“Higher risk yields higher return” is a backbone in financial analysis. The portfolio strategy is that this is true for credit risk as well, to measure credit risk this research uses the credit default swap (CDS) for 347 stocks included in the S&P 500. This strategy was able to outperform the S&P 500 portfolio over many of the periods by holding 2-4 stocks.

To pick the stock to be part of the portfolio, a system chooses the stock with the highest slope. The slope is the difference between 5-year and 1-year CDS price. Then the top ten portfolios were picked and converted into a new optimal portfolio; updates in the portfolio depends on the individual top ten portfolio strategies. Updates occurred on different periods; were new stocks were picked and sometimes holding already picked stocks. Much to do with infrequently updates of the stocks CDS prices, this strategy has, therefore, no problems with transaction costs.

An out-of-sample test showed significant evidence for similarities. To strengthen the evidence that a CDS strategy works in a different time-frame, this was tested using a test for out-of-sample, with maximizing on the periods 2010 to the end of 2015 and the holding this new strategy on the periods 2016-2019. The analysis of the out-of-sample test showed insignificant alpha and lower average returns than the full period test.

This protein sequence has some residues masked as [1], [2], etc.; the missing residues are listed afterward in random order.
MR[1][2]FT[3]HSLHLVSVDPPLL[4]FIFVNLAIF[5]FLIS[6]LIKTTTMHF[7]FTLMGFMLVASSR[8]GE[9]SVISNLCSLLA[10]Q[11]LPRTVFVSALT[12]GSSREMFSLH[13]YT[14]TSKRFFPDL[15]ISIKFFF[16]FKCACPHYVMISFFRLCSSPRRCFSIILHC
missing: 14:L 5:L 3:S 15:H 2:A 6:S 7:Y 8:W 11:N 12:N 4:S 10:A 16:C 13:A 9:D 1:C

The CDS portfolio strategy generates positive and significant abnormal returns of 1.08%, considered to be a leveraged strategy to the S&P 500 portfolio and having monthly average returns of 3.78%. The Sharpe ratio was 1.05 compared to the S&P 500 portfolio of 0.72. However, in the out-of-sample test, the CDS portfolio were outperformed regarding a lower Sharpe ratio, which had much to do with firm-specific effects in mid of 2018 to the end of 2018. The out-of-sample portfolio showed similarities in behavior as the full period portfolio and strengthened the evidence of holding 2-4 stocks.

Analysts: Johan Andersson and Filip Franzén

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